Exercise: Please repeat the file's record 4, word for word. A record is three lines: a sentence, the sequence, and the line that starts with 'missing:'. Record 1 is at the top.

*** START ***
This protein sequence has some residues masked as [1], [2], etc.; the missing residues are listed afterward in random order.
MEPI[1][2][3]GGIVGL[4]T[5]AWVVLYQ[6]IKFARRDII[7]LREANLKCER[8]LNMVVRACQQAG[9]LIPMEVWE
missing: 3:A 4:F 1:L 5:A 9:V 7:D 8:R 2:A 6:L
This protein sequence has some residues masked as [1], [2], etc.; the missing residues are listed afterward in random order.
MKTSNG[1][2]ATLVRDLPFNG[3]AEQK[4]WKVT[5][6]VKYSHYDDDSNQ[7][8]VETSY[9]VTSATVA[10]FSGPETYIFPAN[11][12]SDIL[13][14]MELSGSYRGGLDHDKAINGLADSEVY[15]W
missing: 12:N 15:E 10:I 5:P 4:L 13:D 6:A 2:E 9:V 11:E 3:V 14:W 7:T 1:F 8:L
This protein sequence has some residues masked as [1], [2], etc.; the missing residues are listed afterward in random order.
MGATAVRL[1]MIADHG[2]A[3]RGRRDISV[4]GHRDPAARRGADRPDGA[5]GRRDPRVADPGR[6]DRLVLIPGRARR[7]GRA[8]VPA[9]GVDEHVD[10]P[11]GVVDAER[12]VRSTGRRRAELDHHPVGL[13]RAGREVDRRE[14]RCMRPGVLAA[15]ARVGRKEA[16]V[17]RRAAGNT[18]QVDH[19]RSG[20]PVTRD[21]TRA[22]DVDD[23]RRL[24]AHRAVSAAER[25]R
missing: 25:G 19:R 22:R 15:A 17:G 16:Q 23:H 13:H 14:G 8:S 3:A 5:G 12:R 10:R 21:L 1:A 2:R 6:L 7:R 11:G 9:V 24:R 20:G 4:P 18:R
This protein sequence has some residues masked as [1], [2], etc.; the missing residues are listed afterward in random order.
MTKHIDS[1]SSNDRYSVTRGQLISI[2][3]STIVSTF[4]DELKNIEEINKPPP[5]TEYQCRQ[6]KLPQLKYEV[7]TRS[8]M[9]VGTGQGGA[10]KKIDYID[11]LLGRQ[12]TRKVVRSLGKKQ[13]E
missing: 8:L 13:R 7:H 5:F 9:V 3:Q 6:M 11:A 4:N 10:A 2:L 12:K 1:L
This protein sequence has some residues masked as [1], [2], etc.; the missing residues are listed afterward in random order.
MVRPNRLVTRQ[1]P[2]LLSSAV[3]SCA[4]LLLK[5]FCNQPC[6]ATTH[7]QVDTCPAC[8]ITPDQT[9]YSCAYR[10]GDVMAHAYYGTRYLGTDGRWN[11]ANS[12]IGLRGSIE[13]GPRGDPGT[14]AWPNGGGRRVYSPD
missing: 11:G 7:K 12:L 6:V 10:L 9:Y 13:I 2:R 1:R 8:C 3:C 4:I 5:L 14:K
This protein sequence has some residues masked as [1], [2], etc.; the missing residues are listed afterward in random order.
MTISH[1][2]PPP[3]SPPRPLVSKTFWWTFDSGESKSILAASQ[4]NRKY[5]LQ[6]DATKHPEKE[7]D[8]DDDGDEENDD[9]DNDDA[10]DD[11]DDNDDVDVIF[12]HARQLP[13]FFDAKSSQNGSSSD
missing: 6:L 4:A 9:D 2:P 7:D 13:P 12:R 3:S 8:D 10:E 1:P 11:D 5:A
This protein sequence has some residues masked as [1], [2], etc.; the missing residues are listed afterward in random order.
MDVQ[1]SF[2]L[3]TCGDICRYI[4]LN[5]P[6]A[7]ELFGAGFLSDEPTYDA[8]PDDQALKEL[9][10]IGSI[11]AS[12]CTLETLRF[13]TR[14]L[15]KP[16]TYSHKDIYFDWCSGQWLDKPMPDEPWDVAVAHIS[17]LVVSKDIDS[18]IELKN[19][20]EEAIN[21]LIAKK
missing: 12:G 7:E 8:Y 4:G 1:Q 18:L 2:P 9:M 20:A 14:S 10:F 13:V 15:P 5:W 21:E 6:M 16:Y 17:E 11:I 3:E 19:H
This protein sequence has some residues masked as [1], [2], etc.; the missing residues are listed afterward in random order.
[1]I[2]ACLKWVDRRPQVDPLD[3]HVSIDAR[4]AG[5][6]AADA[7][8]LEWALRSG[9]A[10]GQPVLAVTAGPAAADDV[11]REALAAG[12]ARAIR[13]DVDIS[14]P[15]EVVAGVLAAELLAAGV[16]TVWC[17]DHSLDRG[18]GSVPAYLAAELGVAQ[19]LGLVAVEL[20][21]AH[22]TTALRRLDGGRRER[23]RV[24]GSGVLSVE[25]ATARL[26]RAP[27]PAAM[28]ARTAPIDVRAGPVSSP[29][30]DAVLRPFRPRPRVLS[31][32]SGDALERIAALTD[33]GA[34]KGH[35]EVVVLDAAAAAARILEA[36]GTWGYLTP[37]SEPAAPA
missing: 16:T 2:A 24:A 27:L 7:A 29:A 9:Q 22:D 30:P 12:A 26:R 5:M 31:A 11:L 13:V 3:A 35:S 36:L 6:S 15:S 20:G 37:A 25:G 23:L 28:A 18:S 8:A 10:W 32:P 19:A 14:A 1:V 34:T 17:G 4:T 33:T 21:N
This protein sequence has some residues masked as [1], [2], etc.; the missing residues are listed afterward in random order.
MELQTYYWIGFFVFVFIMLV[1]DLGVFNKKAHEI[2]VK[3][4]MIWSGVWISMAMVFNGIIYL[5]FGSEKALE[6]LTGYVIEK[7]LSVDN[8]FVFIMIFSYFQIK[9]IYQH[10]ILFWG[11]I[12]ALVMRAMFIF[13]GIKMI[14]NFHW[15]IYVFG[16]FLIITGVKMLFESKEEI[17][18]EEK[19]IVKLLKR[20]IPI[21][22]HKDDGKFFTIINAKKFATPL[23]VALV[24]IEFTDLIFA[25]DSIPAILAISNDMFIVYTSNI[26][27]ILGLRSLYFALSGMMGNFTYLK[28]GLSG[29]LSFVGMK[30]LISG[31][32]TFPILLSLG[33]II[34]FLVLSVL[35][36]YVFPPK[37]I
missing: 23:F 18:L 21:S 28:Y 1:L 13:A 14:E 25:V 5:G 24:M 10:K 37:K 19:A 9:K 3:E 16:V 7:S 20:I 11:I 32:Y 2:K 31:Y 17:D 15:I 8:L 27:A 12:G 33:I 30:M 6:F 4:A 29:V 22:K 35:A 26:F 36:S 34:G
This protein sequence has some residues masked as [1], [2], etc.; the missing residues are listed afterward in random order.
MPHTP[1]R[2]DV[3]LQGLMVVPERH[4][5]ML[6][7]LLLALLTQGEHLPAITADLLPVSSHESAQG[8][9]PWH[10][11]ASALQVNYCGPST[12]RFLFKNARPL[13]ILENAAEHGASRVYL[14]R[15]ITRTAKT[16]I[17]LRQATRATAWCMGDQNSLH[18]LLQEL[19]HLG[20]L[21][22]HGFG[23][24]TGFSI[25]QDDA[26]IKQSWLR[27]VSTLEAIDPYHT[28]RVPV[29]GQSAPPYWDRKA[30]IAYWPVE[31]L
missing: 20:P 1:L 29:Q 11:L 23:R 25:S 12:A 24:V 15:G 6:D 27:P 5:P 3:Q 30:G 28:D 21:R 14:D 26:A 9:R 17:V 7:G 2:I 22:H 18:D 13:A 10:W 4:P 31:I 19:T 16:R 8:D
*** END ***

This protein sequence has some residues masked as [1], [2], etc.; the missing residues are listed afterward in random order.
MTKHIDS[1]SSNDRYSVTRGQLISI[2][3]STIVSTF[4]DELKNIEEINKPPP[5]TEYQCRQ[6]KLPQLKYEV[7]TRS[8]M[9]VGTGQGGA[10]KKIDYID[11]LLGRQ[12]TRKVVRSLGKKQ[13]E
missing: 8:L 13:R 7:H 5:F 9:V 3:Q 6:M 11:A 4:N 10:A 2:L 12:K 1:L